Lehigh Valley Health Network annual meeting: 2018 income up 1.3 percent to $35.1 million
The Lehigh Valley Health Network (LVHN) released its annual report at its 2018 Community Annual Meeting Dec. 5 at Lehigh Valley Hospital - Cedar Crest.
Operating income, or the amount reinvested into facilities and services in fiscal year 2018, was $35.1 million, or a margin of 1.3 percent.
Acute admissions, emergency visits, ExpressCARE visits, and doctor visits increased compared to fiscal year 2017, with ExpressCARE visits up 35 percent and doctor visits increasing 17 percent.
LVHN President and Chief Executive Officer Brian Nester, DO, MBA, FACOEP, reviewed highlights and achievements of the past year, focusing on how the organization delivers Triple-Aim: better health and better care at a better cost for the community.
“Throughout life, you will experience defining moments and struggles,” Nester said. “During struggles involving your health, you expect to receive quality care. At LVHN, we strive to deliver superior care in the most effective manner possible.”
Nester shared the story of Charles Myers, a photographer from Harleysville, Montgomery County. Myers had a problem that affects 20 percent of Americans: acid reflux. His symptoms were so bad, he wouldn’t eat all day.
Rather than take medication and try home remedies, Myers found a solution at LVHN, a new surgical treatment called LINX. Scott Beman, MD, general and bariatric surgery, implanted a ring of titanium magnet beads around the lower end of Myers’s esophagus, to prevent stomach contents from flowing back up.
Only 7 percent of patients who have LINX are back on medication after five years. That’s the case for Myers, who again is enjoying his favorite meal: steak and potatoes. Best of all, Nester said, he’s not spending wastefully on medications and unnecessary doctor visits.
Nester shared other patients’ stories to demonstrate advances that have occurred at the Lehigh Valley Heart Institute during the past year, including heart-valve replacement and repair technology that can shorten hospital stays and reduce readmissions.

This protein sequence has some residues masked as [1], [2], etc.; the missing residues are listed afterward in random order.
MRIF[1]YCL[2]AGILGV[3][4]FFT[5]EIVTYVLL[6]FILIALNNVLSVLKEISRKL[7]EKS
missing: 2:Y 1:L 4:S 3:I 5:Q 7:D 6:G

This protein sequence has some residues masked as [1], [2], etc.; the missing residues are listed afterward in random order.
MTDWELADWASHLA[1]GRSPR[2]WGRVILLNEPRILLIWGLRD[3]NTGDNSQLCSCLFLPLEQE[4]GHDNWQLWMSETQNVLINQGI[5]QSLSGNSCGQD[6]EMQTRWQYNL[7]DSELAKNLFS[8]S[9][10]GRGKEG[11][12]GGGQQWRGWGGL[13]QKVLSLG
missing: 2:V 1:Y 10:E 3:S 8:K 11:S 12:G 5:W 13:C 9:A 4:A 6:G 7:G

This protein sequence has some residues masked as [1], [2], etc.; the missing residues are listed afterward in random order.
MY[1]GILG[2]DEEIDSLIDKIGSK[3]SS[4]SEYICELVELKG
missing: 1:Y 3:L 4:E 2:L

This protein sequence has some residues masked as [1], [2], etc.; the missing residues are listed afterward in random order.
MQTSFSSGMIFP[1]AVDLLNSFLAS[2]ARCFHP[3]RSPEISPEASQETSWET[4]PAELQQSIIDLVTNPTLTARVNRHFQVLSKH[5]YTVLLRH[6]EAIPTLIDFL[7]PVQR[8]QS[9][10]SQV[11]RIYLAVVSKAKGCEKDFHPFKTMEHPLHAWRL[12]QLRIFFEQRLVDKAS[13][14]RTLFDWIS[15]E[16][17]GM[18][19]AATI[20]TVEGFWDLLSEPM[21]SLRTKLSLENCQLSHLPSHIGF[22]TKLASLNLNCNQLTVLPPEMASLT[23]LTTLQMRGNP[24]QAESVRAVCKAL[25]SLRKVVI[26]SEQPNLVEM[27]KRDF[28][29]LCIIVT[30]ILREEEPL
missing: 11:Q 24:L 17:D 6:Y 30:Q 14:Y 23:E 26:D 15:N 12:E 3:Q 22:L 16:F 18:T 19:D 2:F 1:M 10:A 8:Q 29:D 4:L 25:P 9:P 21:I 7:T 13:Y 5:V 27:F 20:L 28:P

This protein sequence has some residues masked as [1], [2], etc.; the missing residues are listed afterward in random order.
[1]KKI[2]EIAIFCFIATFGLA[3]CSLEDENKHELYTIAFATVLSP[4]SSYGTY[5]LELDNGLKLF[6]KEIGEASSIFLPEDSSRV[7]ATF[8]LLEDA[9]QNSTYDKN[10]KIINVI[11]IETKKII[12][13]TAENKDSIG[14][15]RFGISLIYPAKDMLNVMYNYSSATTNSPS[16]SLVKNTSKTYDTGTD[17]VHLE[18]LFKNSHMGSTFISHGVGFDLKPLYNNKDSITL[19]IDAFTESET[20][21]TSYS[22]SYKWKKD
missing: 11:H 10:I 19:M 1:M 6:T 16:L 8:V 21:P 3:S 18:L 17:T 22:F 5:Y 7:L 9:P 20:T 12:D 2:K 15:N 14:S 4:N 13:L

Nester stressed the importance of delivering safe care and how LVHN hospitals were recently recognized by The Leapfrog Group, an independent organization committed to driving health care quality and transparency. He said Lehigh Valley Hospital (LVH) - Cedar Crest, LVH - Muhlenberg, LVH - Pocono and, for the first time, LVH - Hazleton received “A” grades from The Leapfrog Group for protecting patients from accidents, errors, injuries and infections.
Nester discussed how LVHN continues to expand its services throughout the region, helping provide access to care for patients in their own communities whenever possible. Two examples he cited were the extension of the Lehigh Valley Cancer Institute’s membership in the Memorial Sloan Kettering (MSK) Cancer Alliance to LVH - Pocono’s Hughes Cancer Center, Monroe County, and the opening of the new LVHN Cancer Center- Schuylkill, located at LVH - East Norwegian Street, Schuylkill County. Nester said the center gives patients access to leading-edge technology and cancer treatment options.
Nester cited how the Cancer Institute’s new Mobile Mammography Coach, introduced in October, will travel throughout the region offering the same screening technology and highly-educated staff available at all LVHN mammography facilities. The coach will visit businesses, nonprofits, schools and community organizations across eastern Pennsylvania, especially in low-income areas where women often lack access to mammography.
Nester highlighted major growth efforts that will significantly expand services in emergency care and for children. He said an investment in the emergency room (ER) at LVH - Hazleton will double its size and provide greater access to emergency care when it opens in 2019.
In the Lehigh Valley, work will soon begin on a 120,000-square-foot addition to the ER at Lehigh Valley Hospital - Cedar Crest. The expanded facility will include 97 adult beds, 26 beds in the Children’s ER, three trauma bays, designated space for behavioral health care, large waiting areas, and ample parking.
For ER patients who need additional care but do not require an inpatient hospital stay, the expansion includes a 62-bed observation unit adjacent to the ER. The expanded ER and observation unit will be complete by fall 2020. An expanded Children’s ER will open in 2021.
Nester revisited LVHN’s recent announcement about Lehigh Valley Children’s Hospital that he says will have a dramatic impact on health-care services for children.
He told the audience that the generous gift from J.B. and Kathleen Reilly, one of the largest in the health network’s history, will significantly enhance pediatric services, programs and facilities.
In recognition of the Reillys’ generosity, the children’s hospital is now Lehigh Valley Reilly Children’s Hospital.
He said among other benefits, the gift will consolidate inpatient children’s services under one roof, increase the number of pediatric inpatient beds, expand pediatric and neonatal intensive care units and expand the children’s surgery program.
During 2018, the LVHN Board of Trustees added a new member: William H. Spence, Chairman, President and Chief Executive Officer of PPL Corp.
William F. Hecht, Board Vice Chair and Chairman and CEO (Retired), PPL Corp., is retiring from the LVHN board at the end of the year after serving since 1996.